Jul 10, 2018

Man claims to have discovered 'time warp'


Paranormal investigator Joshua Warren claims to have found evidence of the anomaly to the north of Las Vegas.

Warren, who starred in the Travel Channel's Paranormal Paparazzi TV series, has been using a bit of kit known as a differential time rate meter to measure the rate of time around Southern Nevada.

Developed by Silicon Valley engineer Ron Heath, the device is connected to a 100-foot cable with a special sensor that transmits a signal which should travel at the same rate of time at any given place.

The alleged 'time warp' showed up just north of Las Vegas in the Mojave Desert.

According to Warren, its existence defies the laws of physics.

"That shouldn't happen unless there is some kind of unknown technology being tested nearby that would influence the environment, or if there are naturally places around planet earth that actually sort of flicker once in a while, that warp a little bit," he said.

His next move will be to continue investigating the area in an effort to identify the cause.

Whether he really has found something anomalous however remains a matter open to debate.



Source: Tech Times

New Posts
  • This peculiar photograph shows a room filled with an assortment of totally unrecognizable things. Posted up two days ago by Twitter user @melip0ne, this mind-boggling image, which is captioned "name one thing in this photo", gets more and more confusing the longer you stare at it. While at a glance it might seem like a simple jumble of household items, on closer inspection it becomes apparent that none of the objects make any sense. What is that brown furry thing in the bottom right ? What is piled up at the back ? The entire image seems capable of confusing the brain as you desperately try to work out what you are seeing. As things stand, nobody seems to know what the image shows or where it came from. Source: Mashable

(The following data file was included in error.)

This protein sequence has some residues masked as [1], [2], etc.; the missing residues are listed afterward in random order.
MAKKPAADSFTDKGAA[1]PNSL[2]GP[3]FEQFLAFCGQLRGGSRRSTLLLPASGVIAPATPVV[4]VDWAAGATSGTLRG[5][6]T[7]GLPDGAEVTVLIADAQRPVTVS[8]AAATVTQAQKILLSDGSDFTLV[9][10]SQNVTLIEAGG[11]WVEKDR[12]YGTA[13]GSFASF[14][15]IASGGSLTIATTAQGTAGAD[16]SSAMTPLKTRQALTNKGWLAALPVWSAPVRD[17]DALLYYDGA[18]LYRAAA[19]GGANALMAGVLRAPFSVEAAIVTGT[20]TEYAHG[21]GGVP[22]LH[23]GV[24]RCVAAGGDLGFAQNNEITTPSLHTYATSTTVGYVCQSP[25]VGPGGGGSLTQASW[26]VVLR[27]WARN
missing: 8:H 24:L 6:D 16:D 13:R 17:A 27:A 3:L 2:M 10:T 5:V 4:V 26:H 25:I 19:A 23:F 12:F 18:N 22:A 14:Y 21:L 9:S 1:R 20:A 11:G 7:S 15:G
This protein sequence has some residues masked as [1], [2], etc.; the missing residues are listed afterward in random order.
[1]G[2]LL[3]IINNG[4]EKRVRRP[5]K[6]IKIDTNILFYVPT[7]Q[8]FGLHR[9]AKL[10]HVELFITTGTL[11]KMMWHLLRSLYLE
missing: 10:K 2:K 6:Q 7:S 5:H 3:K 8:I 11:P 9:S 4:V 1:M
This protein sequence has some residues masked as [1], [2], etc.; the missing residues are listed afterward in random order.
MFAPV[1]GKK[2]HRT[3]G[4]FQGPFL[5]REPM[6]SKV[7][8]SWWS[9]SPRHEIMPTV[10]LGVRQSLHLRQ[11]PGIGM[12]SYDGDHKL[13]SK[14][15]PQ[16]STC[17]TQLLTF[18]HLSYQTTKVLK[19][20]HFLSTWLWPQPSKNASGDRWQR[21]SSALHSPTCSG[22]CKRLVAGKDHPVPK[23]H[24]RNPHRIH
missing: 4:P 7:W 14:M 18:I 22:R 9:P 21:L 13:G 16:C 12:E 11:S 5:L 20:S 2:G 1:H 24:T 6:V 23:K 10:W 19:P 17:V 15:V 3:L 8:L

• An Indian military mountaineering expedition team photographed the mystery footprints in the Himalayas. Discovered at the army's Makalu Base Camp in Makalu-Barun National Park, the footprints reportedly measured 32x15 inches and were set deep in to the snow over a sizable distance. Several photographs of the prints have since been uploaded on to the Indian army's Twitter feed. "For the first time, an Indian Army Moutaineering Expedition Team has sited Mysterious Footprints of mythical beast 'Yeti' measuring 32x15 inches close to Makalu Base Camp on 09 April 2019," the post reads. "This elusive snowman has only been sighted at Makalu-Barun National Park in the past." The Yeti - or 'Abominable Snowman' - is one of the world's most enduring cryptozoological mysteries. Often described as a tall, bipedal, ape-like creature similar to North America's Bigfoot, the Yeti is said to roam the forests and mountains of the Himalayas and is a major part of the culture and spiritual beliefs of remote communities in Nepal and Tibet. Whether these particular footprints are the genuine article however remains unclear. Source: ABC News